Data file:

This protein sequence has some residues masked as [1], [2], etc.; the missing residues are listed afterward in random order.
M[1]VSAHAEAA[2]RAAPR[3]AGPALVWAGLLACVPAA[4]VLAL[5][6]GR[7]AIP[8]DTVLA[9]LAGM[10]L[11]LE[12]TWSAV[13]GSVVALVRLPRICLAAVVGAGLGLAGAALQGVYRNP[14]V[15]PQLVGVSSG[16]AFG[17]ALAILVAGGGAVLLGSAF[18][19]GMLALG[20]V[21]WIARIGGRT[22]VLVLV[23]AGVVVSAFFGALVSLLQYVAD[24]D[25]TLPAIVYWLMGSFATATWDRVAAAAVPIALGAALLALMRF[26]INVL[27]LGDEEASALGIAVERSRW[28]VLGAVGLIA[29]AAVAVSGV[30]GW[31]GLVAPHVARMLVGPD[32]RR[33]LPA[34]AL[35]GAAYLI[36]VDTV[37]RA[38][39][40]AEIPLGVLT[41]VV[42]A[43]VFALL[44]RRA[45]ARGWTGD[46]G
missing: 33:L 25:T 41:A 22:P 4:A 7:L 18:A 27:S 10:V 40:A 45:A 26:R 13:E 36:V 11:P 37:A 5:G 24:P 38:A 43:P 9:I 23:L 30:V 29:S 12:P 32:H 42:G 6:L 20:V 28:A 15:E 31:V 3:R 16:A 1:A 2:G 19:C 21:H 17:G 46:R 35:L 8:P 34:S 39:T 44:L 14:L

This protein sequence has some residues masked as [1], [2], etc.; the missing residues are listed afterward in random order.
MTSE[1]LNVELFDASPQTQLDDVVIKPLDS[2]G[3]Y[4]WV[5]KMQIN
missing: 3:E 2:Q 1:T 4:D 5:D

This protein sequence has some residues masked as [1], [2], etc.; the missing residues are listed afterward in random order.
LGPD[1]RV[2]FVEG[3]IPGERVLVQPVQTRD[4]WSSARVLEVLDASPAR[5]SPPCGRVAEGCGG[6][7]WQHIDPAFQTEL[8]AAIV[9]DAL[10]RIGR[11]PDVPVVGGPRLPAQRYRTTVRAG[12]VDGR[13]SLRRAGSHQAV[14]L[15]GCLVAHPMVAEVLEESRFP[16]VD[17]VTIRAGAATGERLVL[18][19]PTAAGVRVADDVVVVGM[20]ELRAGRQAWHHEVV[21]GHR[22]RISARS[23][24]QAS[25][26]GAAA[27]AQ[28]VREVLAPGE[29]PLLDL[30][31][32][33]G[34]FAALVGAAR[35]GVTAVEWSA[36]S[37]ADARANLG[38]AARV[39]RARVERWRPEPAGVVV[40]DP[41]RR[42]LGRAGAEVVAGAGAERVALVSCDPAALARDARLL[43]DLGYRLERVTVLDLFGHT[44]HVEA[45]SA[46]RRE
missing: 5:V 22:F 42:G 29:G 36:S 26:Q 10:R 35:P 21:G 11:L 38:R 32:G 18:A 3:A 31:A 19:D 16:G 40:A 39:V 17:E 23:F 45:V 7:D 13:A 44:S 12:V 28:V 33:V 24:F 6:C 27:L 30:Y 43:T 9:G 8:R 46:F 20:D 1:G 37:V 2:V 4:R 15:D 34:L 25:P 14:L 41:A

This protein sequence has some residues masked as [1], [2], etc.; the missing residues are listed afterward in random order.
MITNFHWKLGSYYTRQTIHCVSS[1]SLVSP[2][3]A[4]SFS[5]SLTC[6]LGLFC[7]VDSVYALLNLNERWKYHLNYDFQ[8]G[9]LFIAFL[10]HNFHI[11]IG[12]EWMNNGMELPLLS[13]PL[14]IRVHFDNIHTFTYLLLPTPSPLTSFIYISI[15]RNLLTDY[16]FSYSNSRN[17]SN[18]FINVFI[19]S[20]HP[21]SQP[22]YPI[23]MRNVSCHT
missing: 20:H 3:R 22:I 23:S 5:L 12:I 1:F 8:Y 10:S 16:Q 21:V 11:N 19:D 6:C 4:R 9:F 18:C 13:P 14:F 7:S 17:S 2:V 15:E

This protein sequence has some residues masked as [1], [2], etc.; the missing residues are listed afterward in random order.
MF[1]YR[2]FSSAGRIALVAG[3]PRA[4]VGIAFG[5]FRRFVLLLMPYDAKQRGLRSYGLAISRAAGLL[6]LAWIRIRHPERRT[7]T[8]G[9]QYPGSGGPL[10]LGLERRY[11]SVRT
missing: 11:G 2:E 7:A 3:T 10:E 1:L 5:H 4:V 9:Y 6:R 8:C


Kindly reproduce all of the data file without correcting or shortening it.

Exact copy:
This protein sequence has some residues masked as [1], [2], etc.; the missing residues are listed afterward in random order.
M[1]VSAHAEAA[2]RAAPR[3]AGPALVWAGLLACVPAA[4]VLAL[5][6]GR[7]AIP[8]DTVLA[9]LAGM[10]L[11]LE[12]TWSAV[13]GSVVALVRLPRICLAAVVGAGLGLAGAALQGVYRNP[14]V[15]PQLVGVSSG[16]AFG[17]ALAILVAGGGAVLLGSAF[18][19]GMLALG[20]V[21]WIARIGGRT[22]VLVLV[23]AGVVVSAFFGALVSLLQYVAD[24]D[25]TLPAIVYWLMGSFATATWDRVAAAAVPIALGAALLALMRF[26]INVL[27]LGDEEASALGIAVERSRW[28]VLGAVGLIA[29]AAVAVSGV[30]GW[31]GLVAPHVARMLVGPD[32]RR[33]LPA[34]AL[35]GAAYLI[36]VDTV[37]RA[38][39][40]AEIPLGVLT[41]VV[42]A[43]VFALL[44]RRA[45]ARGWTGD[46]G
missing: 33:L 25:T 41:A 22:P 4:A 7:L 18:A 27:S 10:V 40:A 45:A 26:R 13:E 36:V 11:P 37:A 5:G 24:P 38:A 43:P 9:I 23:L 30:V 29:S 12:P 32:H 42:G 6:L 20:V 28:A 15:E 31:V 3:R 16:A 1:A 2:G 19:C 21:H 17:G 46:R 35:L 8:P 34:S 39:T 44:L 14:L

This protein sequence has some residues masked as [1], [2], etc.; the missing residues are listed afterward in random order.
MTSE[1]LNVELFDASPQTQLDDVVIKPLDS[2]G[3]Y[4]WV[5]KMQIN
missing: 3:E 2:Q 1:T 4:D 5:D

This protein sequence has some residues masked as [1], [2], etc.; the missing residues are listed afterward in random order.
LGPD[1]RV[2]FVEG[3]IPGERVLVQPVQTRD[4]WSSARVLEVLDASPAR[5]SPPCGRVAEGCGG[6][7]WQHIDPAFQTEL[8]AAIV[9]DAL[10]RIGR[11]PDVPVVGGPRLPAQRYRTTVRAG[12]VDGR[13]SLRRAGSHQAV[14]L[15]GCLVAHPMVAEVLEESRFP[16]VD[17]VTIRAGAATGERLVL[18][19]PTAAGVRVADDVVVVGM[20]ELRAGRQAWHHEVV[21]GHR[22]RISARS[23][24]QAS[25][26]GAAA[27]AQ[28]VREVLAPGE[29]PLLDL[30][31][32][33]G[34]FAALVGAAR[35]GVTAVEWSA[36]S[37]ADARANLG[38]AARV[39]RARVERWRPEPAGVVV[40]DP[41]RR[42]LGRAGAEVVAGAGAERVALVSCDPAALARDARLL[43]DLGYRLERVTVLDLFGHT[44]HVEA[45]SA[46]RRE
missing: 5:V 22:F 42:G 29:G 36:S 26:Q 10:R 35:P 21:G 11:L 38:R 32:G 18:A 3:A 31:A 19:D 16:G 40:A 39:V 17:E 23:F 45:V 7:D 13:A 44:S 12:V 28:V 33:V 24:F 6:C 27:L 30:Y 43:T 9:G 8:R 46:F 20:D 1:G 37:V 2:V 4:R 15:D 34:L 25:P 14:L 41:A

This protein sequence has some residues masked as [1], [2], etc.; the missing residues are listed afterward in random order.
MITNFHWKLGSYYTRQTIHCVSS[1]SLVSP[2][3]A[4]SFS[5]SLTC[6]LGLFC[7]VDSVYALLNLNERWKYHLNYDFQ[8]G[9]LFIAFL[10]HNFHI[11]IG[12]EWMNNGMELPLLS[13]PL[14]IRVHFDNIHTFTYLLLPTPSPLTSFIYISI[15]RNLLTDY[16]FSYSNSRN[17]SN[18]FINVFI[19]S[20]HP[21]SQP[22]YPI[23]MRNVSCHT
missing: 20:H 3:R 22:I 23:S 5:L 12:I 1:F 8:Y 10:S 16:Q 21:V 11:N 19:D 6:C 4:R 9:F 18:C 13:P 14:F 7:S 17:S 2:V 15:E

This protein sequence has some residues masked as [1], [2], etc.; the missing residues are listed afterward in random order.
MF[1]YR[2]FSSAGRIALVAG[3]PRA[4]VGIAFG[5]FRRFVLLLMPYDAKQRGLRSYGLAISRAAGLL[6]LAWIRIRHPERRT[7]T[8]G[9]QYPGSGGPL[10]LGLERRY[11]SVRT
missing: 11:G 2:E 7:A 3:T 10:E 1:L 5:H 4:V 9:Y 6:R 8:C